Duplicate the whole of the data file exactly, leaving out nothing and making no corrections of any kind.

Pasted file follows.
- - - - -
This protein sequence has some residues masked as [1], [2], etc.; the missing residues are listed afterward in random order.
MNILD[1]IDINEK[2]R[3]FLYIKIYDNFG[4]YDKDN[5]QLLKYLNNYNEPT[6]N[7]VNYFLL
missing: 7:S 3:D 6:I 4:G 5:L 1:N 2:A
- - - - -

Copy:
This protein sequence has some residues masked as [1], [2], etc.; the missing residues are listed afterward in random order.
MNILD[1]IDINEK[2]R[3]FLYIKIYDNFG[4]YDKDN[5]QLLKYLNNYNEPT[6]N[7]VNYFLL
missing: 7:S 3:D 6:I 4:G 5:L 1:N 2:A